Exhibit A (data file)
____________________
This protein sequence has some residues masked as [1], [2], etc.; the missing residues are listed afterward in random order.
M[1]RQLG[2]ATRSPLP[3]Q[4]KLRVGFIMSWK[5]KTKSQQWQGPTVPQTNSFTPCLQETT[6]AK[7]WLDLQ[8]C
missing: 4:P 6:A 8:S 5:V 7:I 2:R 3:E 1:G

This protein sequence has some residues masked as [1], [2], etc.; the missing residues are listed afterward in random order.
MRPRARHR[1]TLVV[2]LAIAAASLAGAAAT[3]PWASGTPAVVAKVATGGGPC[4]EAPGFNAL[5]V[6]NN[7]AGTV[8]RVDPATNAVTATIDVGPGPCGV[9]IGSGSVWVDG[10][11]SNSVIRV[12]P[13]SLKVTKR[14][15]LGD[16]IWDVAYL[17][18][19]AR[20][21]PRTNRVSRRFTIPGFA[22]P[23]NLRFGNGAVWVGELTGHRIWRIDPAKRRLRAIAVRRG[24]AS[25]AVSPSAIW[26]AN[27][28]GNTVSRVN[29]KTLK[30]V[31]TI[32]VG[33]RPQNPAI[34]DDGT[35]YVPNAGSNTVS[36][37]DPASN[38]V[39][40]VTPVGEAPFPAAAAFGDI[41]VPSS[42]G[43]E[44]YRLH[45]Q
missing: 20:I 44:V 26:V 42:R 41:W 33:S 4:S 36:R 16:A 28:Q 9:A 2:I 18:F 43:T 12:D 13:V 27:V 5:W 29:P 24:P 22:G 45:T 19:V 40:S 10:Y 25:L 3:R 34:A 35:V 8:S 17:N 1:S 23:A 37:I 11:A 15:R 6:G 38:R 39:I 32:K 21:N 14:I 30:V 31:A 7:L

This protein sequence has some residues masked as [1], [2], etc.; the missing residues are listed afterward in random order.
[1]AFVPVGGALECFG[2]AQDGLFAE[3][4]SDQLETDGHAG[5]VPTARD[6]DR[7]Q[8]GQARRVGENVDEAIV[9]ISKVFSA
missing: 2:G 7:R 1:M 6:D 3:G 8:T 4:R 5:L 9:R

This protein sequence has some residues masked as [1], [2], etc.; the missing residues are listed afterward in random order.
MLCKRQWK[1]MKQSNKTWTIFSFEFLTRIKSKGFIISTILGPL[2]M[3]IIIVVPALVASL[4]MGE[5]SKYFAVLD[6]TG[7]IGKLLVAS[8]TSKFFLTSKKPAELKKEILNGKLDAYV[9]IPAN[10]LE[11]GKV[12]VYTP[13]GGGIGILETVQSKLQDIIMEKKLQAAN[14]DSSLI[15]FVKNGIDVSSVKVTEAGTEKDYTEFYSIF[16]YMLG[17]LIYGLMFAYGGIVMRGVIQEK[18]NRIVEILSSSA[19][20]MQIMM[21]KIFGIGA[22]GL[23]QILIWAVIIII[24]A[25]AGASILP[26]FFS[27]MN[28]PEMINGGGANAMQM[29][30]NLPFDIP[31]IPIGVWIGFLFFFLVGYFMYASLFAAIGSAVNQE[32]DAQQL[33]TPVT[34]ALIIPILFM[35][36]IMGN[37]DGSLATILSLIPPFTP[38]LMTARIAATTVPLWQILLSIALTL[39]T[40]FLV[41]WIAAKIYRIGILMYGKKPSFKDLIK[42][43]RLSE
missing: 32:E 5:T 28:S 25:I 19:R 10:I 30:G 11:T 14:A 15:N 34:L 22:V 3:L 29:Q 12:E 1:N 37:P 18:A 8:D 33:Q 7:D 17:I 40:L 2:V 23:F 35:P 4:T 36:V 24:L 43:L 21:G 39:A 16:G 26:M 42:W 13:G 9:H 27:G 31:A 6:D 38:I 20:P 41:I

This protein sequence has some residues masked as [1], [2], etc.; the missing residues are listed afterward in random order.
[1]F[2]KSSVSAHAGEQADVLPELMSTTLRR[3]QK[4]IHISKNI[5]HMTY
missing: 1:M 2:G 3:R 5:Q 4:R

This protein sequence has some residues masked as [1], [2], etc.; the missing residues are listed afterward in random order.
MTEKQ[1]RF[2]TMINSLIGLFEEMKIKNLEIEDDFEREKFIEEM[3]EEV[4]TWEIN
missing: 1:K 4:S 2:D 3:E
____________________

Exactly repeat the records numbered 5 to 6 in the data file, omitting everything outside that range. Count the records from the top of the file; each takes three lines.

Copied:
This protein sequence has some residues masked as [1], [2], etc.; the missing residues are listed afterward in random order.
[1]F[2]KSSVSAHAGEQADVLPELMSTTLRR[3]QK[4]IHISKNI[5]HMTY
missing: 1:M 2:G 3:R 5:Q 4:R

This protein sequence has some residues masked as [1], [2], etc.; the missing residues are listed afterward in random order.
MTEKQ[1]RF[2]TMINSLIGLFEEMKIKNLEIEDDFEREKFIEEM[3]EEV[4]TWEIN
missing: 1:K 4:S 2:D 3:E